“Halfway To Nowhere” is an extra-added sugar, Pop meets AOR ballad that sounds like it could have been written for an 80’s romantic comedy movie score. To be honest, it’s a bit too sugary for me but the big chorus is actually hard to resist. I’ll file this one under “good”. On an uptempo note, “How Long” is first song that actually tries to rock us at least for a bit. It’s straight-forward with a juicy beat. It’s based on melodic Hard Rock but polished up with smooth pop-melodies and a slight country-rock touch. The refrain, however, totally rules this album and in this song we have the album’s absolute winner – great stuff.

The album’s third – and last? – taster is called “Nothing Matters” and is, again, a ballad. It’s mellow, soft and laid-back with a soothing main-melody in the verses but the chorus is more uplifting and upfront with a striking catchiness. A very good, 80’s sounding tune. “When I’m With You” is an uptempo, direct pop-song with a big arrangement. It’s softer laden but also pretty big and atmospheric with a punchy and overblown refrain that brings my thoughts towards musical theatre with a slight Country vibe. I agree that it’s somewhat mawkish but I have a problem saying no to the grand chorus that sticks right off the bat, so yeah, I quite like it.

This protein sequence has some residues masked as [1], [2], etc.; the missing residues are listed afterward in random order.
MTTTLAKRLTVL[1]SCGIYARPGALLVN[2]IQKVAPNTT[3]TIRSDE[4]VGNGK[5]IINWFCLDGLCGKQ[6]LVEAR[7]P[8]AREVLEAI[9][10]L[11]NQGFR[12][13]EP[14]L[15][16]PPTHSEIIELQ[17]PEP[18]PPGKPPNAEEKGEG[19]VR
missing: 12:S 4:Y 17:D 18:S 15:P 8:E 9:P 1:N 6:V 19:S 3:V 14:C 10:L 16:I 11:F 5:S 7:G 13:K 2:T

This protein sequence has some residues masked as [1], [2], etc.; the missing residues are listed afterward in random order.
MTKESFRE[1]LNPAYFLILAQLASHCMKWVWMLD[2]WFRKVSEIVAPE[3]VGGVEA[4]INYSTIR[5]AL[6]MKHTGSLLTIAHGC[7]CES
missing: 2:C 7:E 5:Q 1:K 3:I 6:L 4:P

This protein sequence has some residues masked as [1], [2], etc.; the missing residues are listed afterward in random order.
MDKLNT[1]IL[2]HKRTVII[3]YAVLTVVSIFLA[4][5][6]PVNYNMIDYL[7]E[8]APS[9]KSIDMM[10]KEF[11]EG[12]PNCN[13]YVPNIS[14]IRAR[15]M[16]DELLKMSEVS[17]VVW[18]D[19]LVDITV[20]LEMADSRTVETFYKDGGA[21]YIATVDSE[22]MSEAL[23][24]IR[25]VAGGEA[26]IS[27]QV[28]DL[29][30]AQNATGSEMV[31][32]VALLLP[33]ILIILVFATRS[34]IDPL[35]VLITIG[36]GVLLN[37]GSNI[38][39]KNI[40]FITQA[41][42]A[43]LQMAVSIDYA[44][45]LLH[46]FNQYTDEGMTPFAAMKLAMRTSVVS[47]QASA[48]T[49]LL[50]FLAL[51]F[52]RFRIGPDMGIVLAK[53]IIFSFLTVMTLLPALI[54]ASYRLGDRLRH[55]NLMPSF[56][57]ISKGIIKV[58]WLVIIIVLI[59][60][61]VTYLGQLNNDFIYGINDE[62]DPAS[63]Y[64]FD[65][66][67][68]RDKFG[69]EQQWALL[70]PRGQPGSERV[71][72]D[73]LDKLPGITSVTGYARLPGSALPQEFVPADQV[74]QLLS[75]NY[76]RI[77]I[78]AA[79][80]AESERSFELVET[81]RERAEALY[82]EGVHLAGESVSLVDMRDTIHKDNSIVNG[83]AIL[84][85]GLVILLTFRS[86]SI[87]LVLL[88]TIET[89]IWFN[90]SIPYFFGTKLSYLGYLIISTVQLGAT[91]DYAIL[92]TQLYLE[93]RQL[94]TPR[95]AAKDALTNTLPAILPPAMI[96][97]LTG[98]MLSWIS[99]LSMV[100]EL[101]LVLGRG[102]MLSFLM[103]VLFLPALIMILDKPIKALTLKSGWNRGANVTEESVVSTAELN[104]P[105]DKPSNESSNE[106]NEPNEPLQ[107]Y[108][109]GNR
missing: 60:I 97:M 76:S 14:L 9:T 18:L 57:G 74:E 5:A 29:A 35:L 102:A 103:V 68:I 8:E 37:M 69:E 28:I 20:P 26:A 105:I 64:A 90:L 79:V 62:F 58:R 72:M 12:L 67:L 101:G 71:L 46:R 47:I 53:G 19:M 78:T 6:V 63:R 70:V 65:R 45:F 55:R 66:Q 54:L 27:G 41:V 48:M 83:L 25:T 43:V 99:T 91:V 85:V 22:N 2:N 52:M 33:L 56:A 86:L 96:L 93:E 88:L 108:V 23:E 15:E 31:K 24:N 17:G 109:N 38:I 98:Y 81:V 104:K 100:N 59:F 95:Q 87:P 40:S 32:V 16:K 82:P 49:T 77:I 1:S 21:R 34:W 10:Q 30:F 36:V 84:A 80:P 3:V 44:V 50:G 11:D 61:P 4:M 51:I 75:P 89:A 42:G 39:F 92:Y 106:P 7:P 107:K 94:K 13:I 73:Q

On a more dramatic scale, the soft and quiet ballad “Before The Rainbow” enters. Based on piano and acoustic guitars, the tune starts out stripped but when the orchestrated strings and the big vocal arrangement jumps in it gets more pompous and even brings up the tempo slightly. As the whole arrangement is quite beautiful and the tune isn’t too saccharine, I dig it. It could have been a big hit if released in the mid 80’s. The title-track that closes is a mid-paced half-ballad, quite dramatic with a chunk of gospel-singing in the background. It’s rhythmic yet slick but with prog-pop elements that reminds me of Magnum. On top lies a big refrain, catchy as can be and viola, we have another winner on out hands – and with that we say goodbye to Soleil Moon for now.

I’m a bit confused here. Firstly, I guess I have to file this under AOR but the truth is, this album is for those who think AOR is too heavy – this is a Pop record with AOR and West-Coast influences – and I don’t have a Pop box on this site. Secondly, even though Frontiers do release records by very pop-influenced bands, isn’t this album a bit too light-weight even for them? There probably are those that will beg to differ here but I can’t remember when I last heard an album that supposedly is some kind of Rock is this light. So on one hand we have a bunch of really good musicians, a great singer and yes, some damn good songs but on the other hand it’s so very safe, polished and slick – and at times both syrupy and cheesy – that even a guy like me who digs smoother kind of Rock gets frustrated by the lack of something that could me this rock a little. The record is also way too soft and ballad-laden for my personal taste. AOR and West-coast hardcores might love this but for me, there’s quite a lot left to be desired here. The five I gave it is out on thin ice – 4,5 would be more accurate.



1. ’72 Camaro
2. Here For You
3. You And I
4. Just So You Know
5. Can’t Go On
6. Halfway To Nowhere
7. How Long
8. Nothing Matters
9. When I’m With You
10. Before The Rainbow
11. Warrior